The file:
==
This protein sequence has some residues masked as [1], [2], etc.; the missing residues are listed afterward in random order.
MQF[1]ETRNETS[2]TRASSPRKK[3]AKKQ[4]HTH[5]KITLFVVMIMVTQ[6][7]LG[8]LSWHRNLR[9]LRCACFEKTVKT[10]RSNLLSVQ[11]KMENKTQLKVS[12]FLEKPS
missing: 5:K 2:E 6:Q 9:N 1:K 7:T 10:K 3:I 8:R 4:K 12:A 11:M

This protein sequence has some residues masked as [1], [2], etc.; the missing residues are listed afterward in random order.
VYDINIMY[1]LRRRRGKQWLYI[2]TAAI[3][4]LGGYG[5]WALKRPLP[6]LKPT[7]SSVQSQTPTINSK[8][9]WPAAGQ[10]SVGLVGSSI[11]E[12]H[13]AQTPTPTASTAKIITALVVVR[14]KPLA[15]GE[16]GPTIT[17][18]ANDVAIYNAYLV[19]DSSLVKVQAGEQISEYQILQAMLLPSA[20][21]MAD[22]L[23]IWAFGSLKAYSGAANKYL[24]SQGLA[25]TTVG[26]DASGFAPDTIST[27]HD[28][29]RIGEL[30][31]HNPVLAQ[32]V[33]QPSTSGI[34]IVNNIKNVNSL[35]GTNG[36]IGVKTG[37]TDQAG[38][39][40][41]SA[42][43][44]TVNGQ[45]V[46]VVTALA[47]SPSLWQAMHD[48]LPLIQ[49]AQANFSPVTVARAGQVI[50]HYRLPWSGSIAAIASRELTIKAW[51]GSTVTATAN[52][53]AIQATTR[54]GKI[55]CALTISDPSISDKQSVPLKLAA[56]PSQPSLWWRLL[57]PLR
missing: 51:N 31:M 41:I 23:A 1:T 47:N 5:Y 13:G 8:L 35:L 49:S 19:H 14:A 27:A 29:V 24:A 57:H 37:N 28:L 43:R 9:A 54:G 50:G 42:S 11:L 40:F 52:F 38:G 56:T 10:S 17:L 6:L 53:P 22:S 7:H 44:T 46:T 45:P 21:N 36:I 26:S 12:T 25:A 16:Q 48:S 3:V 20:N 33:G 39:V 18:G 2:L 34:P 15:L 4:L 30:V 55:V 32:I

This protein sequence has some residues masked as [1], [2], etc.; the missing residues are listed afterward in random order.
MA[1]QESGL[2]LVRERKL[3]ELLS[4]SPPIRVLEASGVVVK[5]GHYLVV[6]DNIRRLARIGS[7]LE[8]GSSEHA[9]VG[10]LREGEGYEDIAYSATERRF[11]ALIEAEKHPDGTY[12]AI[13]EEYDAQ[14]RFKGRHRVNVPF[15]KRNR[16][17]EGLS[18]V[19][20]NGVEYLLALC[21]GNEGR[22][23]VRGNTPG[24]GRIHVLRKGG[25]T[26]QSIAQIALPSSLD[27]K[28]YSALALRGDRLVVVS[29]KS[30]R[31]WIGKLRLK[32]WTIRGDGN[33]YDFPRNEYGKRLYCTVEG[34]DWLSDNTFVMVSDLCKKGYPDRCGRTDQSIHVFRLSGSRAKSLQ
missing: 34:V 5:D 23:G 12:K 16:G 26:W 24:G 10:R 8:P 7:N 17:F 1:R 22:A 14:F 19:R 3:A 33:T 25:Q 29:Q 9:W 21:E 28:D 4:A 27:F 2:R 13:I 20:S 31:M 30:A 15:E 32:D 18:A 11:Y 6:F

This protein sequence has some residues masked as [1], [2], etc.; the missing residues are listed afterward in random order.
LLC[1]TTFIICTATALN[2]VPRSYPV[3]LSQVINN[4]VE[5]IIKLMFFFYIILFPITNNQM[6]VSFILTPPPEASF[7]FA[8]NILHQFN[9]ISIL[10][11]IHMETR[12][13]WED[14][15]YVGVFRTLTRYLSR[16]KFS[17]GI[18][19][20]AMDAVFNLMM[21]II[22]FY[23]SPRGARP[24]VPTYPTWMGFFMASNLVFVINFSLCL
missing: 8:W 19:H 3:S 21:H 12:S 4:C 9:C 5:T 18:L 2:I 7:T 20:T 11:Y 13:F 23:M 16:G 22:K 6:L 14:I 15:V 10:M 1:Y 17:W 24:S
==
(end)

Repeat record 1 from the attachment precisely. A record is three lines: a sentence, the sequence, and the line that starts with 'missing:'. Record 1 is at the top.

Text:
This protein sequence has some residues masked as [1], [2], etc.; the missing residues are listed afterward in random order.
MQF[1]ETRNETS[2]TRASSPRKK[3]AKKQ[4]HTH[5]KITLFVVMIMVTQ[6][7]LG[8]LSWHRNLR[9]LRCACFEKTVKT[10]RSNLLSVQ[11]KMENKTQLKVS[12]FLEKPS
missing: 5:K 2:E 6:Q 9:N 1:K 7:T 10:K 3:I 8:R 4:K 12:A 11:M